<span style="font-size:13.3333px">Story from Nestlé USA</span><br />
We spoke to Annick Mercenier, a scientist at the Nestlé Research Center in Lausanne, Switzerland about the microbiome, or gut bacteria, that keeps our body healthy. Here’s what she had to tell us about friendly bacteria.
I am one of many scientists around the world whose work involves studying an ecosystem of diverse species. Some of these species are already known to us, others have never been cataloged before.
This ecosystem is not deep in a rainforest, or miles under the sea. It’s inside you.
It’s the human gut ‘microbiome,’ the vast colony of microbes that inhabit your gastrointestinal tract.
The average healthy adult has up to 4.5lbs of bacteria in their gut, made up of thousands of different species.
With all these different species, it means you and I actually have more bacterial genes than human genes.
However, we’re not simply providing that bacteria with somewhere safe to live. They also help us by playing an important role in keeping us healthy.
We know there is a two-way communication between our gut and our brain.
The gastrointestinal tract is sometimes referred to as the human body’s largest immune organ or the ‘little brain’ within us. It has up to 80% of our antibody-producing cells and is a vital part of our defense system. It also happens to be a ‘high-traffic’ channel.
Throughout our lives we consume things, inhale things, and swallow things, sometimes by accident.
Some of the microbes living in our gut may be native to us. Others might just be passing through. They may be helpful, or harmful.
When we’re born, our gastrointestinal tract is sterile, or almost sterile. In the first few minutes after birth, microbes begin to occupy it. Recent studies suggest this might even start in the womb.
Evidence points to the fact that this early microbial colonization helps our body to defend itself against disease
Very early on, our immune system must learn not only to recognize when a pathogen has entered the gut, but also to provide a quick and effective response.
The gut’s ability to function properly depends on the interactions between its three main components: the microbes, the intestinal barrier, and the immune system.
By studying this ‘cross talk’ we can better understand how certain microbes in our gut can help to maintain our health and why interfering with them may lead to problems.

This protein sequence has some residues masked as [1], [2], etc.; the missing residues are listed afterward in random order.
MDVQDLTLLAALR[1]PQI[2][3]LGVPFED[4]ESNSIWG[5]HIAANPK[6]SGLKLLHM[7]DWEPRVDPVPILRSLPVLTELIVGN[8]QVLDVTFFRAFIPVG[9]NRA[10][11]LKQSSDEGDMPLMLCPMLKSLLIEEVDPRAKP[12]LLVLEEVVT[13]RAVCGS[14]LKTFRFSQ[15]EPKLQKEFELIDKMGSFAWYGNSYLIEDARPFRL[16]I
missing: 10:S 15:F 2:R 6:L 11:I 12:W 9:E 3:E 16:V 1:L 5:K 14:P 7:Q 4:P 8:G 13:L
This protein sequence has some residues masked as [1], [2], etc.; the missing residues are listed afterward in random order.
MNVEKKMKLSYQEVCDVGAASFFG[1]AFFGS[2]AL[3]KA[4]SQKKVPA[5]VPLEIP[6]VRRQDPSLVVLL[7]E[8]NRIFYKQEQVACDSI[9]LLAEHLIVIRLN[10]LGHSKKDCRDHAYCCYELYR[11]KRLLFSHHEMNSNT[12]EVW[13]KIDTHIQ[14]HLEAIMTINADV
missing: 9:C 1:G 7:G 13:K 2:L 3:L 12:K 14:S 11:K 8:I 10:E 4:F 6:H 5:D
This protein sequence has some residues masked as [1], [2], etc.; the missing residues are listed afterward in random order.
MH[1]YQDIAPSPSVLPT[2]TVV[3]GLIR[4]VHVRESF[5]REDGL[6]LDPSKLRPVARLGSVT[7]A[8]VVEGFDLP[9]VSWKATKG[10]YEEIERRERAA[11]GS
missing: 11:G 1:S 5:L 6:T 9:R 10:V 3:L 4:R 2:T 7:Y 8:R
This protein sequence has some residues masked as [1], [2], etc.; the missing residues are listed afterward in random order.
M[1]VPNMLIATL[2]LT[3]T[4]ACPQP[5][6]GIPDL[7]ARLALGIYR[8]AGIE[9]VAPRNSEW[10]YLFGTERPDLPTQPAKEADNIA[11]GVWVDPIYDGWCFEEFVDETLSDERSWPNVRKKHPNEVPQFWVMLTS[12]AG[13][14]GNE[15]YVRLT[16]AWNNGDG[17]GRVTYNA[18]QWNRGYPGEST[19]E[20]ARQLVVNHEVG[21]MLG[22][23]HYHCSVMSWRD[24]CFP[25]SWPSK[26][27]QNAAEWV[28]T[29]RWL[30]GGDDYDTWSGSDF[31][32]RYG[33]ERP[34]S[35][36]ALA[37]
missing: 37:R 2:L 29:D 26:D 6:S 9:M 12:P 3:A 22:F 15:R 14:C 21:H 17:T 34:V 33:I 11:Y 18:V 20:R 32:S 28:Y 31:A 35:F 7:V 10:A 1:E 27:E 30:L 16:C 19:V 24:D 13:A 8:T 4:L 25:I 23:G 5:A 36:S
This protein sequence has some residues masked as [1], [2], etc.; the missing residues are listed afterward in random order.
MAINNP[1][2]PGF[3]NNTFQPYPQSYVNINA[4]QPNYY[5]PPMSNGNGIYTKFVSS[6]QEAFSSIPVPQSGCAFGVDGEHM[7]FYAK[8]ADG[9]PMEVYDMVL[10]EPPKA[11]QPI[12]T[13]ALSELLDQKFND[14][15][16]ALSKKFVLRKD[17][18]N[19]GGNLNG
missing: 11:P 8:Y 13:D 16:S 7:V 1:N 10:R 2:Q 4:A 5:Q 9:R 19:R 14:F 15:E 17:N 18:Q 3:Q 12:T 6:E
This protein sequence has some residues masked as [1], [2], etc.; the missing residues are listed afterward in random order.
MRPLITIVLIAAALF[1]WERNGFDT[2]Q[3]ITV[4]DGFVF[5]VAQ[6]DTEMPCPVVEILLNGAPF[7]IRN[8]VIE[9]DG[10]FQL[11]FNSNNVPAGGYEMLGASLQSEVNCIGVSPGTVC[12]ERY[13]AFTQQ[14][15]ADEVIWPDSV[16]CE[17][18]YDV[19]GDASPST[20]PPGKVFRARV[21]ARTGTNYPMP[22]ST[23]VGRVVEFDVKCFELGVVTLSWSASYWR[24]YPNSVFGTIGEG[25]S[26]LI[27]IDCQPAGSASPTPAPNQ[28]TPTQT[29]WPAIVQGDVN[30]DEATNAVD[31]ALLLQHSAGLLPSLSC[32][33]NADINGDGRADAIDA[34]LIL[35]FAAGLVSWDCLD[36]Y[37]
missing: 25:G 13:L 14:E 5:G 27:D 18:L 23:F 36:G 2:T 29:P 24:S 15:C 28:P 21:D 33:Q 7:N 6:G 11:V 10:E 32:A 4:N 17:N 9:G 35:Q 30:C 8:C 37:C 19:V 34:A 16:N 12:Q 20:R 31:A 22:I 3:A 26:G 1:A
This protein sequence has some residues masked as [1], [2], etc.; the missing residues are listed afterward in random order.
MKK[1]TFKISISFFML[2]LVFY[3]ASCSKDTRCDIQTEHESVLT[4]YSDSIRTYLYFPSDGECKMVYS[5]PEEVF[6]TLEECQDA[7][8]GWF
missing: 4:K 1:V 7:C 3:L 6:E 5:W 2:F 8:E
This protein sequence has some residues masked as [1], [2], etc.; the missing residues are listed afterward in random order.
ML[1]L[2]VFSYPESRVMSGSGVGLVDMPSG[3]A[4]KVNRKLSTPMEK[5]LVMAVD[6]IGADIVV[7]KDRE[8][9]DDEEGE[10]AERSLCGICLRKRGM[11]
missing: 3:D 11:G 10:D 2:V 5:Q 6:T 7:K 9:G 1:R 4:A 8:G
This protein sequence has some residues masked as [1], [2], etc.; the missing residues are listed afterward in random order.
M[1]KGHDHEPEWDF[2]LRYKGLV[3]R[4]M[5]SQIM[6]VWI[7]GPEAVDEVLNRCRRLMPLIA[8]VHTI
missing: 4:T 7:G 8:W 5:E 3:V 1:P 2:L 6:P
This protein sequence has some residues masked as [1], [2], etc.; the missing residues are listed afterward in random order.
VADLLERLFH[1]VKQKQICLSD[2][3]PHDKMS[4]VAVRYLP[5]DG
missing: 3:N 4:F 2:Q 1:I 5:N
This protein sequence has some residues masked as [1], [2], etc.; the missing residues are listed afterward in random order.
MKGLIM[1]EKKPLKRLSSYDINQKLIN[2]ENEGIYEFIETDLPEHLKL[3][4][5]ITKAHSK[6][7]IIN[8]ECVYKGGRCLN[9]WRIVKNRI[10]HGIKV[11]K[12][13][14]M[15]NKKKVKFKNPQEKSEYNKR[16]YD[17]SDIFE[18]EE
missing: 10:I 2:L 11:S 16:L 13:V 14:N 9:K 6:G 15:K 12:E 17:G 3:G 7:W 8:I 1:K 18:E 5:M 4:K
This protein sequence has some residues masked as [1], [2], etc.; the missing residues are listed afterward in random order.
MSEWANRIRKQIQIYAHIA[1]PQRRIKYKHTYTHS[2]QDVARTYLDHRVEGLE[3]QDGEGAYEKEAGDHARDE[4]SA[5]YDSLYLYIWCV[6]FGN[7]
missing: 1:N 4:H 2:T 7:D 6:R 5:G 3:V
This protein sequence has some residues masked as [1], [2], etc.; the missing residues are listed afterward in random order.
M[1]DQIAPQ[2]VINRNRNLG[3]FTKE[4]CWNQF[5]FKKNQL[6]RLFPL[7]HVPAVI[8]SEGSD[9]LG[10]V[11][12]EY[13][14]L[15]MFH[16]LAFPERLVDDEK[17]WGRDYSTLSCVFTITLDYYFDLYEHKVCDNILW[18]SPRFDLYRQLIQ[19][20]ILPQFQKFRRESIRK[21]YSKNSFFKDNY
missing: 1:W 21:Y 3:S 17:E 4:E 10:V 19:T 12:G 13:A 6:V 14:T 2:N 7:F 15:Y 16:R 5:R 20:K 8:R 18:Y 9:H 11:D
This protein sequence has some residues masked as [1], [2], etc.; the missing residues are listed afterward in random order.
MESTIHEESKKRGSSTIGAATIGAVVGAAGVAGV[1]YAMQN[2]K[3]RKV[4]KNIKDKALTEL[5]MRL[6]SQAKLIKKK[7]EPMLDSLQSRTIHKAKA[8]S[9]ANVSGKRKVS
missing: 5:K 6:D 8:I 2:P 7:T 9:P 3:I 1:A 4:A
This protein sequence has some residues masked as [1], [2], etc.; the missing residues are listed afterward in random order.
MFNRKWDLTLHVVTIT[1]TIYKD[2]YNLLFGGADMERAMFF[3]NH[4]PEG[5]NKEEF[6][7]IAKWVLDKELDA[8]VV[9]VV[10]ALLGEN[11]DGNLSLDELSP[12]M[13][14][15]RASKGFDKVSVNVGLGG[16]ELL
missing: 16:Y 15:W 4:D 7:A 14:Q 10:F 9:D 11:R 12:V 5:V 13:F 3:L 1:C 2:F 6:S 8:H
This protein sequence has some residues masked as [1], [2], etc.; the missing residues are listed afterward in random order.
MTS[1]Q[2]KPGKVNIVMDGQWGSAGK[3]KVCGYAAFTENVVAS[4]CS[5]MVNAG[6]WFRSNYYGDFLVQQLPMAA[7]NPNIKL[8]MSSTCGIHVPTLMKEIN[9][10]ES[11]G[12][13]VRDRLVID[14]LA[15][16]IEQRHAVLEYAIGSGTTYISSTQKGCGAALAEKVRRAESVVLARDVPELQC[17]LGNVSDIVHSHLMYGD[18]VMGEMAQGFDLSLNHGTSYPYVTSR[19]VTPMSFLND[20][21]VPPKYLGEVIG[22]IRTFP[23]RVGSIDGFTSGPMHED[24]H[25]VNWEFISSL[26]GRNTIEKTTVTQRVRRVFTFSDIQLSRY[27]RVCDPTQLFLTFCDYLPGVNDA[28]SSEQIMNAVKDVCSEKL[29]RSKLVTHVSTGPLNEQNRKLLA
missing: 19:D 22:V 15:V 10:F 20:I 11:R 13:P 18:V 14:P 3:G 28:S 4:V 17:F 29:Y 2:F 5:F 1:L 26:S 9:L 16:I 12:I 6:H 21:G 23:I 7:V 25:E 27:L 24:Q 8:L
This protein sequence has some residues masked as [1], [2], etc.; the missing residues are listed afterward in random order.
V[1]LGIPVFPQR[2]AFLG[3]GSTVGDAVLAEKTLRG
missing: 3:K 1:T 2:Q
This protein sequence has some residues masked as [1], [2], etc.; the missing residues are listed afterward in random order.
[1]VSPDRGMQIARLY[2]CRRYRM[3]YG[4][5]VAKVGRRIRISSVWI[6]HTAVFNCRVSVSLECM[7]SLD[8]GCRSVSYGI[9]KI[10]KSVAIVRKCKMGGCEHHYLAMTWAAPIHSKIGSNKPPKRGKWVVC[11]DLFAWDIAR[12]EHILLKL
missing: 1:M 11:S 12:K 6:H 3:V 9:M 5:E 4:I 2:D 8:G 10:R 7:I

We’re much more hygienic than in previous decades. Although this has brought many public health benefits, it is not necessarily always a good thing.
Many scientists believe some aspects of modern life designed to make us cleaner and healthier may in fact be interfering with the microbes in our gut.
Antibiotics, for example, have been essential to society’s ability to fight infections, but we now know that repeated courses can upset the gut microbial balance. And it’s not just medicines. What we eat and all the substances around us can have an impact.
Although each of us has a unique composition of microbes in our gut, we share a ‘core’ microbiome as human beings.
It’s thanks to high speed DNA sequencing that we now have such a huge amount of information at the molecular level about what types of bacteria make up our core gut microbiome.
Today, the challenge for scientists is to integrate this mass of data that has been generated worldwide to fully understand what constitutes a healthy gut microbial balance.
Research has taken us to the point where we can say that we know which microbes are in there and, to some extent, what they are doing.
What we don’t yet have is a complete picture, especially as the gut contains a number of bacteria we have yet to identify. The Nestlé Research Center, where I work, and the Nestlé Institute of Health Sciences are involved in a number of scientific collaborations that are that are trying to fill in the gaps and unlock information that can help with effective personalized nutrition and addressing health conditions.
It’s an exploration that’s only just beginning.